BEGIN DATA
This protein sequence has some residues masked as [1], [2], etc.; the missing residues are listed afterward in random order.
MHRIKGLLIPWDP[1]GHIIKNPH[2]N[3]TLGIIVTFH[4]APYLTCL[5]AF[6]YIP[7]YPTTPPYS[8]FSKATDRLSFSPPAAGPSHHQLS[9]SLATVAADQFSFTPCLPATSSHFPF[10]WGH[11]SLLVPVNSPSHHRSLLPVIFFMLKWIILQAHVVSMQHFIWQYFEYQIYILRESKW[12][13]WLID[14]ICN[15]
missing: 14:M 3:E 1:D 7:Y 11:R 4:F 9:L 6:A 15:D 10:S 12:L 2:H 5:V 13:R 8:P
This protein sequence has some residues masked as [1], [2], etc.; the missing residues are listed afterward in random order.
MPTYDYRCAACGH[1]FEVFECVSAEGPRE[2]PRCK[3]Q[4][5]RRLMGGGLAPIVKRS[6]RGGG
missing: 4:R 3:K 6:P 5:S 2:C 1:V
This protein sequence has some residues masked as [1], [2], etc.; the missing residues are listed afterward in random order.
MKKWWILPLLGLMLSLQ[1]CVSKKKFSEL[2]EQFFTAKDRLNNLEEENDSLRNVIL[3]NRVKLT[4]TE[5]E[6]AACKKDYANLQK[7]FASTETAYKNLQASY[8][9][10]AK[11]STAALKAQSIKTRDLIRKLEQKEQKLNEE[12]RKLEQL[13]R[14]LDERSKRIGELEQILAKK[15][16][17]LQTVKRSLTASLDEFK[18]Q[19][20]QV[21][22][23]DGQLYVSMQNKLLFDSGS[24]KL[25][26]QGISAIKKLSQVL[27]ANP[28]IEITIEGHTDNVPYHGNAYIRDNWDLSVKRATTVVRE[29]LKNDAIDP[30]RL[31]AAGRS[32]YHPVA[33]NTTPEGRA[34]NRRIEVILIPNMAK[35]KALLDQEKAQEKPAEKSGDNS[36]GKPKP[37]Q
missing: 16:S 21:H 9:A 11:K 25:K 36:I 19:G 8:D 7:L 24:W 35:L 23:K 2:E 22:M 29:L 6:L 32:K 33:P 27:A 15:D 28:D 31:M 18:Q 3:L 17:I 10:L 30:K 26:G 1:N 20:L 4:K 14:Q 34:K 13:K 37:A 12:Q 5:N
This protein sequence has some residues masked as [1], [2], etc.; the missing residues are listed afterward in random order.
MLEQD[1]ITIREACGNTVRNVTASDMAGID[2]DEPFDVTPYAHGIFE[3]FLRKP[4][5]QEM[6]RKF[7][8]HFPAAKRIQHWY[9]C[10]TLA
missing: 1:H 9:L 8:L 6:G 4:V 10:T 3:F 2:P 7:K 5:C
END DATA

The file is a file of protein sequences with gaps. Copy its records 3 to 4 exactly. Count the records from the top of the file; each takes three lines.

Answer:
This protein sequence has some residues masked as [1], [2], etc.; the missing residues are listed afterward in random order.
MKKWWILPLLGLMLSLQ[1]CVSKKKFSEL[2]EQFFTAKDRLNNLEEENDSLRNVIL[3]NRVKLT[4]TE[5]E[6]AACKKDYANLQK[7]FASTETAYKNLQASY[8][9][10]AK[11]STAALKAQSIKTRDLIRKLEQKEQKLNEE[12]RKLEQL[13]R[14]LDERSKRIGELEQILAKK[15][16][17]LQTVKRSLTASLDEFK[18]Q[19][20]QV[21][22][23]DGQLYVSMQNKLLFDSGS[24]KL[25][26]QGISAIKKLSQVL[27]ANP[28]IEITIEGHTDNVPYHGNAYIRDNWDLSVKRATTVVRE[29]LKNDAIDP[30]RL[31]AAGRS[32]YHPVA[33]NTTPEGRA[34]NRRIEVILIPNMAK[35]KALLDQEKAQEKPAEKSGDNS[36]GKPKP[37]Q
missing: 16:S 21:H 9:A 11:K 25:K 36:I 19:G 8:D 7:L 24:W 35:L 23:K 2:E 22:M 29:L 6:L 32:K 33:P 27:A 15:D 28:D 31:M 18:Q 3:L 17:I 10:L 30:K 26:G 1:N 20:L 4:K 14:Q 34:K 13:K 37:A 12:Q 5:N
This protein sequence has some residues masked as [1], [2], etc.; the missing residues are listed afterward in random order.
MLEQD[1]ITIREACGNTVRNVTASDMAGID[2]DEPFDVTPYAHGIFE[3]FLRKP[4][5]QEM[6]RKF[7][8]HFPAAKRIQHWY[9]C[10]TLA
missing: 1:H 9:L 8:L 6:G 4:V 10:T 3:F 2:P 7:K 5:C